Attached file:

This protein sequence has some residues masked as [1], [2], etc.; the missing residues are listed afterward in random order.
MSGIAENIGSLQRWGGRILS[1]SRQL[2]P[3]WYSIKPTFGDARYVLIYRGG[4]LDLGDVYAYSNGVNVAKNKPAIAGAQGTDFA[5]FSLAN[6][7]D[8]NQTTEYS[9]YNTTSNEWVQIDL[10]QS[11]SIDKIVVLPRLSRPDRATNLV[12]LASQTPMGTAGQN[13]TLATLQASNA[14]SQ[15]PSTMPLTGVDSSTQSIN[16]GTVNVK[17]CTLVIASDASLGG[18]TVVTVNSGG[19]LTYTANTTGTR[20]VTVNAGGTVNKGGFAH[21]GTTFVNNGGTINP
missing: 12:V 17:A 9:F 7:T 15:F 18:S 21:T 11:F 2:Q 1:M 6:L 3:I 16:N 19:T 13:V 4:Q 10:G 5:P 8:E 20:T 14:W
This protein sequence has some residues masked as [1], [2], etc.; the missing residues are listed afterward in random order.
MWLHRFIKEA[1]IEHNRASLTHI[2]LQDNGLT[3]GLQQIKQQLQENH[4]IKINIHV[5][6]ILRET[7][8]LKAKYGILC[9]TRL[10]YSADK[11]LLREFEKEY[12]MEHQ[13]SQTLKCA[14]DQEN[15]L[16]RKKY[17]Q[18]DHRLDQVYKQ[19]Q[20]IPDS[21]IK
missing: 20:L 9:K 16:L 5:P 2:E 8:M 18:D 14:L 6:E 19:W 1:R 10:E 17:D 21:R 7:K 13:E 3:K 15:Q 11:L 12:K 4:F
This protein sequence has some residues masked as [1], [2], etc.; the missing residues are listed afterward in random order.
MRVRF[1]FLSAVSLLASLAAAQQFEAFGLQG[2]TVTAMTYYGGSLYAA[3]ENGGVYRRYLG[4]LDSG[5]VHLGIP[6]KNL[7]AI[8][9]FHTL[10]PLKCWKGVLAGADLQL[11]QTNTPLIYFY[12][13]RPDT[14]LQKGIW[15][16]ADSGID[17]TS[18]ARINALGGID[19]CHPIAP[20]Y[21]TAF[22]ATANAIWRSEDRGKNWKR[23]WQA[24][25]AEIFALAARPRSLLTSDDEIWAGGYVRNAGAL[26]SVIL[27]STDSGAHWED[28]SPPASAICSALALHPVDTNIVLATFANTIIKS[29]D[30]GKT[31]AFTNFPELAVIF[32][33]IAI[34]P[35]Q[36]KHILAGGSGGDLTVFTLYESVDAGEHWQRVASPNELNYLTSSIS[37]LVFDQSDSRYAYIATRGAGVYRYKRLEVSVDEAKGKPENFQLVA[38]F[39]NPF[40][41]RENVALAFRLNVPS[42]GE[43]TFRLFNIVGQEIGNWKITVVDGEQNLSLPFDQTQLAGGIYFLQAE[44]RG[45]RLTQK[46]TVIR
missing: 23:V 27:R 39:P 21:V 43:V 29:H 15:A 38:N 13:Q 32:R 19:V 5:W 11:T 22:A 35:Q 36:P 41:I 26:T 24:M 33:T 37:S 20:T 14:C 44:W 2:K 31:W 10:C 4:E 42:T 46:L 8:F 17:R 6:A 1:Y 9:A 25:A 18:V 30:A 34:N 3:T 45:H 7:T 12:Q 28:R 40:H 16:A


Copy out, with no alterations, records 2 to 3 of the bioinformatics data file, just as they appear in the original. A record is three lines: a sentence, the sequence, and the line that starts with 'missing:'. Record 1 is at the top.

This protein sequence has some residues masked as [1], [2], etc.; the missing residues are listed afterward in random order.
MWLHRFIKEA[1]IEHNRASLTHI[2]LQDNGLT[3]GLQQIKQQLQENH[4]IKINIHV[5][6]ILRET[7][8]LKAKYGILC[9]TRL[10]YSADK[11]LLREFEKEY[12]MEHQ[13]SQTLKCA[14]DQEN[15]L[16]RKKY[17]Q[18]DHRLDQVYKQ[19]Q[20]IPDS[21]IK
missing: 20:L 9:K 16:L 5:P 2:E 8:M 18:D 14:L 6:E 19:W 1:R 10:E 17:D 21:R 7:K 13:E 3:K 15:Q 11:L 12:K 4:F
This protein sequence has some residues masked as [1], [2], etc.; the missing residues are listed afterward in random order.
MRVRF[1]FLSAVSLLASLAAAQQFEAFGLQG[2]TVTAMTYYGGSLYAA[3]ENGGVYRRYLG[4]LDSG[5]VHLGIP[6]KNL[7]AI[8][9]FHTL[10]PLKCWKGVLAGADLQL[11]QTNTPLIYFY[12][13]RPDT[14]LQKGIW[15][16]ADSGID[17]TS[18]ARINALGGID[19]CHPIAP[20]Y[21]TAF[22]ATANAIWRSEDRGKNWKR[23]WQA[24][25]AEIFALAARPRSLLTSDDEIWAGGYVRNAGAL[26]SVIL[27]STDSGAHWED[28]SPPASAICSALALHPVDTNIVLATFANTIIKS[29]D[30]GKT[31]AFTNFPELAVIF[32][33]IAI[34]P[35]Q[36]KHILAGGSGGDLTVFTLYESVDAGEHWQRVASPNELNYLTSSIS[37]LVFDQSDSRYAYIATRGAGVYRYKRLEVSVDEAKGKPENFQLVA[38]F[39]NPF[40][41]RENVALAFRLNVPS[42]GE[43]TFRLFNIVGQEIGNWKITVVDGEQNLSLPFDQTQLAGGIYFLQAE[44]RG[45]RLTQK[46]TVIR
missing: 23:V 27:R 39:P 21:V 43:V 29:H 15:A 38:N 13:Q 32:R 19:V 5:W 11:T 22:A 35:Q 36:P 41:I 26:T 24:M 33:T 37:S 20:T 14:C 44:W 2:K 31:W 10:C 4:E 42:T 46:L 8:F 17:R 6:A 1:Y 9:A 25:A 18:V 30:A 34:N 3:T 45:H 7:T 12:Q 28:R 40:H 16:A